The hidden ingredients in the convenience foods we now eat so much of really add up. There's salt and sugar lurking in just about everything, and the culprit is that much more dangerous when you can't really notice that it's there. Salad dressings and ketchup and many other condiments are often surprisingly loaded with sugar, and when there isn't a recommended amount of sugar we should be consuming, this makes it especially difficult to judge just how addicted we can become to these kinds of things (check out Susan's blog if you're interested in learning more about the struggle to kick the sugar habit!). It is very frustrating to look at a nutrition label and be able to see all of the percentage of daily values for the various nutrients, and then see that for sugar the grams are listed, but there is no suggested percentage. Keep in mind that 1 teaspoon of sugar contains 4 grams of sugar (oh my that's a lot of teaspoons of sugar in one can of soda!).
How much sugar should we be getting? And what is a consumer to do? Comparing the sugar values with different brands and foods is just about the only thing you can do in this situation. My personal choice is to try to eat the natural sugars (from milk, apples, dates and so forth) and limit the added sugars when possible. But when you start to pay attention, it is surprising to discover just how much we add extras like sugar and salt to just about everything.
I was aware that when it comes to salt in particular, 2300 mg is the absolute most we should be consuming in a day as the tolerable upper limit (meaning, if we go beyond that, it could reach toxicity levels. Too much of anything, as we all know, is never a good thing!). However, until I read this article, I was not aware that 500 mg is more than a satisfactory amount of salt for us to have in a day!
To put this into perspective: 2300 mg of sodium is equal to one teaspoon of salt. I encourage you right now to go to the kitchen, get out a measuring spoon, and measure out a teaspoon of salt (go on- I'll still be here when you get back!). Done? Good. Now consider just how much salt you add to what you eat- whether in cooking or as a seasoning on food. In fact, take that one teaspoon and every time you want to eat salt today, take it specifically from that teaspoon to see how much salt you actually use in a day. At the end of the day, consider how much salt you also get from the packaged foods you eat. A can of chickpeas can contain as much as 30% of your daily intake of sodium in 1 cup (the "daily intake" being 2300 mg). Packets of soup, soy sauce, and nearly all frozen dinners have similar values of sodium.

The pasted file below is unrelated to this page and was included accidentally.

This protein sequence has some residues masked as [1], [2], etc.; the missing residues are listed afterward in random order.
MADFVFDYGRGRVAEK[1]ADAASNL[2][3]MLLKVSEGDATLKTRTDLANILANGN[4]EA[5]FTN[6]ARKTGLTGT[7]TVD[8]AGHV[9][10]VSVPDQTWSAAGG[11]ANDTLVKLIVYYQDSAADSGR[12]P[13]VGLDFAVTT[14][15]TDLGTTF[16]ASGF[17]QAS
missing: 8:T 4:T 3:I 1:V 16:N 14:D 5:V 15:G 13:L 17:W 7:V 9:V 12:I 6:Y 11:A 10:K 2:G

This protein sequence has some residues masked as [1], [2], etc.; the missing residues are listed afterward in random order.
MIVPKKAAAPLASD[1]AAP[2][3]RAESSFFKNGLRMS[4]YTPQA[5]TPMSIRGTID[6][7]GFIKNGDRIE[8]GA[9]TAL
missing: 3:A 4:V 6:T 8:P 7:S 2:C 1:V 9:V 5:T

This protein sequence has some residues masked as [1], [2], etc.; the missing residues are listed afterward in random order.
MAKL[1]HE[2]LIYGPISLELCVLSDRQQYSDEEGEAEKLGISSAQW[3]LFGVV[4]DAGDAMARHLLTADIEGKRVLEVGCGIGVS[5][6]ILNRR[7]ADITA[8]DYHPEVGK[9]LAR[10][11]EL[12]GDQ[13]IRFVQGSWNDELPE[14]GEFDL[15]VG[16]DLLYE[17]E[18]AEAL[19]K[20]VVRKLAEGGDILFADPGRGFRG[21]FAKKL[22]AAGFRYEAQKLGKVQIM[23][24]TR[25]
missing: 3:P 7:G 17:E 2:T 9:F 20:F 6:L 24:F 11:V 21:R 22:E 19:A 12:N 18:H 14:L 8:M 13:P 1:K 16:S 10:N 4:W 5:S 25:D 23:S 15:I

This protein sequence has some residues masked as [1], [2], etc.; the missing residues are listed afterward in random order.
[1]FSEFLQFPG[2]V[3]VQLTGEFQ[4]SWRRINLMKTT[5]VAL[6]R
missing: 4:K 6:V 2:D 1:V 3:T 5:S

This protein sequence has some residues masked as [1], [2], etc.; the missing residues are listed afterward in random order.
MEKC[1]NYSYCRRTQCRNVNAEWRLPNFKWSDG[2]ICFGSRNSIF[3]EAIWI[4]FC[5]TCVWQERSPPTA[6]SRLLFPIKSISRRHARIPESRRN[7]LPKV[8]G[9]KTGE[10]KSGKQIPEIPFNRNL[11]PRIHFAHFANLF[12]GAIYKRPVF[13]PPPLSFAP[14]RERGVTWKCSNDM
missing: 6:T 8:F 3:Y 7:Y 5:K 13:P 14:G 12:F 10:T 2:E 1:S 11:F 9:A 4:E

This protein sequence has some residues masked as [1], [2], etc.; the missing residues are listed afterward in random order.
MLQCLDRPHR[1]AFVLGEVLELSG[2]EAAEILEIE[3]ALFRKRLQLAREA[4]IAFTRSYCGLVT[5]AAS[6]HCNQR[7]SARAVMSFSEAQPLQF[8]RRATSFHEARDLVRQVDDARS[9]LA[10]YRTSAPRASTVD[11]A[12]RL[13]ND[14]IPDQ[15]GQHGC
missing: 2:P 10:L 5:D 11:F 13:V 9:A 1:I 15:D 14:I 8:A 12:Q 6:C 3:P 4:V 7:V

I think that it is good to be aware of the amount of sodium in our diets because cutting back can significantly better our health. And the other major benefit to reducing our salt intake is that you can begin to taste the food underneath all that salt! And isn't it delicious? Try playing around with different spices to replace some of the salt and you'll likely find all sorts of interesting and delicious combinations. Enjoying our food and experimenting with it can be such a wonderful experience!
And I'll take a double serving of gravy, and some extra cheese, and a refill on the Coke...
It's certainly not new to hear that portions are getting bigger and bigger, and so controlling portion sizes is something that a lot of people are working on (read: struggling with) in efforts to achieve and maintain a healthy balance. Leslie Beck wrote an article discussing this very subject, and also offers the usual suggestions for portion control and portion sizing. I always like a good reminder on the basics of taking control of our portions, although if you take a look at the comments following her article, it is evident that not all people appreciate such tips. As Brian Wansink discusses in Mindless Eating, even though we might not realize that we're eating far more than is necessary, we're still doing it (side note: I love his story on the man who had been a bartender for over a decade and yet when he was instructed to pour a shot into a larger glass, he repeatedly poured far more than a single shot- and yet he pours shots every day! It just goes to show that eyeballing portions can lead to a huge amount of distortion).
The discussion following Leslie Beck's article goes on to contemplate what we eat vs how we eat. I am inclined to think that it is both what we eat and how we eat that make the difference. We need our nutrients, but having an over-nutrition problem is not desirable! And now that I have seen the picture of popcorn on Brian Wansink's website, I think I might have to go and make some of the air popped version... salt free:)